Male university students suggested approaches that would encourage them to seek help with their mental health. Examples include providing male-only spaces, and using positive masculine narratives of help-seeking. Terms other than ‘mental health’ could be used to describe group sessions.
The study’s recommendations are important and relevant because men are less likely to ask for help than women. Young men are at especially high risk of mental health problems and suicide.
These findings could be used to encourage male students to seek help. This may reduce the number of young men seriously affected by mental health problems.
What’s the issue?
Young men aged 18 to 25 are most at risk of developing disorders such as schizophrenia, anxiety, and depression. About two in three (69%) students who die by suicide in UK universities are male. The number of students reporting a mental health condition is rising.
Compared to women, men are less positive about counselling and other psychological services. They are also less likely to seek help.
Universities are being asked to improve the mental health support they offer, but there is little evidence about how best to do this. This study suggests some ways of encouraging male students to seek help.
Researchers recruited 24 male university students from a variety of ethnic backgrounds. Three focus group sessions provided a supportive environment and the opportunity for deeper discussion.
The groups explored the barriers preventing young men from seeking help. Researchers asked how these barriers could be overcome. They also asked about what potential interventions should look like and how they could be publicised.
Analysis of the data revealed five recommendations:
- to protect male vulnerability (e.g. by providing social support and a male-only space)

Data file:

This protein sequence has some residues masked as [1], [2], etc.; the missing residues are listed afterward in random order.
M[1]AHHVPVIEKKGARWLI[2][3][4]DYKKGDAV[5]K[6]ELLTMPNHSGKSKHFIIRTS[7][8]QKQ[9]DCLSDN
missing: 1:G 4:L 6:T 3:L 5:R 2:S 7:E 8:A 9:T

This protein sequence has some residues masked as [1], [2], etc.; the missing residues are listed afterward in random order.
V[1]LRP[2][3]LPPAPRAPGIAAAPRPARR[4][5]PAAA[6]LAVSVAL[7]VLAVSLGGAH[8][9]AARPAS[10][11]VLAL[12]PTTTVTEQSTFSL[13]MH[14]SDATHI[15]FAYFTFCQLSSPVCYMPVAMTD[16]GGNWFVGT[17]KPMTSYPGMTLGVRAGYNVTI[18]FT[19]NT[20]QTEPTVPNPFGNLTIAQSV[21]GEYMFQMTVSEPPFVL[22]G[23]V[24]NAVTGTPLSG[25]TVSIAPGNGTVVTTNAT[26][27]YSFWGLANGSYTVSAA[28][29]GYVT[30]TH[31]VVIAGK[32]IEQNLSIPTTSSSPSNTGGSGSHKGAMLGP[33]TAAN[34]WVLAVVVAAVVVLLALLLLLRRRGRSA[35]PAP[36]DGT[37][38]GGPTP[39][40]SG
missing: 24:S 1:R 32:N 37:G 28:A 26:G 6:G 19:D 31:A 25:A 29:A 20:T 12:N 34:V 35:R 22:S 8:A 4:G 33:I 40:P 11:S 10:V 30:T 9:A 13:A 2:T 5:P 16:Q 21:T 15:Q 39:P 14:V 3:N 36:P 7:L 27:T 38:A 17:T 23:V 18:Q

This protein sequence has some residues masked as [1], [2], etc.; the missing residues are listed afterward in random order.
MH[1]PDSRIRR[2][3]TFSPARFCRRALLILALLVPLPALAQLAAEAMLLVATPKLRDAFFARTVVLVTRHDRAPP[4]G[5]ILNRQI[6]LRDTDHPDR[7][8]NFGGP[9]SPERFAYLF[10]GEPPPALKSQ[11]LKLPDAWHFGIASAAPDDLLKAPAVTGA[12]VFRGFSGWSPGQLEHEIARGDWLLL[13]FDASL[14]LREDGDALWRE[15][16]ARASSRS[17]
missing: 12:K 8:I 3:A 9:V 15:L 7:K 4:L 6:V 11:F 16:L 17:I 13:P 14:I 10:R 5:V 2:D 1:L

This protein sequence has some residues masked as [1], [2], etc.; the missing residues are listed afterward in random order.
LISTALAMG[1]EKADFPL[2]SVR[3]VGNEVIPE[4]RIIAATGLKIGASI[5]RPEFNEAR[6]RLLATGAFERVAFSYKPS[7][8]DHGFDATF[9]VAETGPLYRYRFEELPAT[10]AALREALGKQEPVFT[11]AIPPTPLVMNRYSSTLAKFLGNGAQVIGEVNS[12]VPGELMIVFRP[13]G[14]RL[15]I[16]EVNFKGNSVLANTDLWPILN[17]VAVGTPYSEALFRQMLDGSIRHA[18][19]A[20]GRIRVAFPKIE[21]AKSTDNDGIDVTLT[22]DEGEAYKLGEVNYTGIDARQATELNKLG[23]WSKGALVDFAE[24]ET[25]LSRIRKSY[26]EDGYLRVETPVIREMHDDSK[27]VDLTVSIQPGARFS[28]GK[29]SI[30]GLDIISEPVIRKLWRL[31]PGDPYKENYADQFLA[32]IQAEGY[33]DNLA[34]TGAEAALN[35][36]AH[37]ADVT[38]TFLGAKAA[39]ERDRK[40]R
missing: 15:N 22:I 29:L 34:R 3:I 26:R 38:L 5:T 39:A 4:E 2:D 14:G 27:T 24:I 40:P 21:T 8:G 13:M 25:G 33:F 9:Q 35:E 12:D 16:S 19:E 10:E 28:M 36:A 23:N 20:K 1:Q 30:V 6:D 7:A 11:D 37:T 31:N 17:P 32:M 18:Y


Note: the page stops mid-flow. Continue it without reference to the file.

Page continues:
- to provide positive narratives of help-seeking (e.g. by using male role models)
- to offer brief sessions as well as informal options
- to explain to male students when and how to seek help (e.g. by improving routes to care and increasing knowledge of symptoms)
- to engage with male students sensitively (e.g. not labelling sessions as ‘mental health’ interventions, promoting them through student-led or university societies, and providing informal sessions).
Why is this important?
Many of the findings support existing research but some are new, like some students preferring informal help. Many men feel they should adhere to stereotypes of masculinity and they view seeking help as a sign of weakness.
Mental health support teams at universities could use the recommendations to design interventions. More engaging, male-sensitive interventions may result in more male students seeking help.
This study was part of a larger project to develop male-sensitive interventions. Findings from a systematic review of men’s help-seeking have already been used by the researchers to design and test mental health interventions for male students. They have also developed a framework for designing future interventions.
The next step is for the research team to carry out larger studies on the most promising approaches. They plan to publish the results soon.
You may be interested to read
The full paper: Sagar-Ouriaghli I, and others. Engaging male students with mental health support: a qualitative focus group study. BMC Public Health. 2020;20:1159.
The Men’s Sheds Association is a successful example of an informal mental health intervention aimed at men.
This video explores men's views of mental health and how they deal with it.
Research paper by the same group, detailing their framework for developing mental health interventions for male students: Sagar-Ouriaghli I, and others. Improving Mental Health Help-Seeking Behaviours for Male Students: A Framework for Developing a Complex Intervention. Int. J. Environ. Res. Public Health. 2020;17:4965-4990.
This research was supported by the NIHR Biomedical Research Centre at South London and Maudsley NHS Foundation Trust and King’s College London.